I looked at her blankly.
‘Titanium,’ she added.
‘Of course. Atomic number 22.’
‘I’m impressed. Next question, Chemistry Man.’
‘Hooked on them, aren’t you. Trust me, you’re not their type. Let’s get back to my type. Your piece. Ask me something probing, about Goldie.’
‘Okay,’ I said. ‘The shop. Why’d you open it?’
And that’s when she said what she said.
‘I’m very passionate. About the power of plumage.’
And that’s when I said what I said.
‘You’re into feathers?’
And that’s when she disappeared, mysteriously, into the back room.
I sat and toyed with the idea of calling Chrissie. I’d promise to chuck this writing thing in and go back to being a photographic model. Doing shoots all the time was a drag, but at least I got paid for daydreaming. And, boy, what material I’d had to work with. Dress ’em up, dress ’em down. Back then, fantasising had actually paid off – it’d given me the hunky faraway look for which I’d become known.
‘Yes,’ Goldie said. ‘I’m into feathers.’
I looked up and saw a coppery feather boa shimmering in the doorway. Behind it was a body, mostly naked. Butt-naked, as far as I could tell.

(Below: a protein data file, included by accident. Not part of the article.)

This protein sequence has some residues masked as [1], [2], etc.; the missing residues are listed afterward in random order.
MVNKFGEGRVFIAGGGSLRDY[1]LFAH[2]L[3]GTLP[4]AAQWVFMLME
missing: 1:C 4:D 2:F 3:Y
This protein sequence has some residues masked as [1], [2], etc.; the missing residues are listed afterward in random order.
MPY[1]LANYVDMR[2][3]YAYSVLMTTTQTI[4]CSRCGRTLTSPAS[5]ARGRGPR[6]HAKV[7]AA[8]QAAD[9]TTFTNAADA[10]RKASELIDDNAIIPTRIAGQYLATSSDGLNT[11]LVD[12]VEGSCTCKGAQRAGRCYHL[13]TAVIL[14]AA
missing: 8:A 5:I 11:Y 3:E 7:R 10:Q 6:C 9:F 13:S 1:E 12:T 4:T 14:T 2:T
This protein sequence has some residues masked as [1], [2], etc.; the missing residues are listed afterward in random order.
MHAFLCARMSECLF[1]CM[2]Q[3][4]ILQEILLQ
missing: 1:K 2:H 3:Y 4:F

‘You’re in feathers,’ I pointed out, somewhat pedantically. Then I raised my eyebrows, adding, ‘And now you’re not.’
To be continued, as they say, with apologies for the eroticus interruptus.
[Breaking News: ‘Feathers and Fur’ is now complete, its climax having been posted here.]
What happens when, as a would-be writer, your illusions are shattered? When, say, one of your articles goes viral, only to be followed by – silence. No knocks at the door, no alerts in your inbox, no flutters, no tweets. No nothing.
Before long, those million or more hits you took really start to hurt.
What happens? You blog about your disenchantment, of course, as one Lily Dunn has, er, done. Shocked by the apparent insignificance of her overnight ‘success’ – of an online article making a massive splash – Lily admits to being a little disheartened. ‘I want to give up,’ she writes.
In an eloquent and engaging appraisal of her bruised state of mind, Lily wonders what it takes to kick-start a literary career. If good writing – writing that attracts millions of readers – is not enough to win you your first contract, then what the hell is? The answer she arrives at only adds to her angst: it’s shameless self-promotion, silly.
‘Being a successful writer is no longer about craft or talent or art,’ Lily writes. ‘It’s about who is the most provocative, who is the most visible on social media, who is the most aggressively self-promoting.’
As a fellow aspiring author, I feel Lily’s pain; I, too, harbour the hope that one day, come what may, good will out. Here’s the rub, though: I don’t really believe it. Experience has taught me otherwise. But that’s okay, and I’ll tell you why.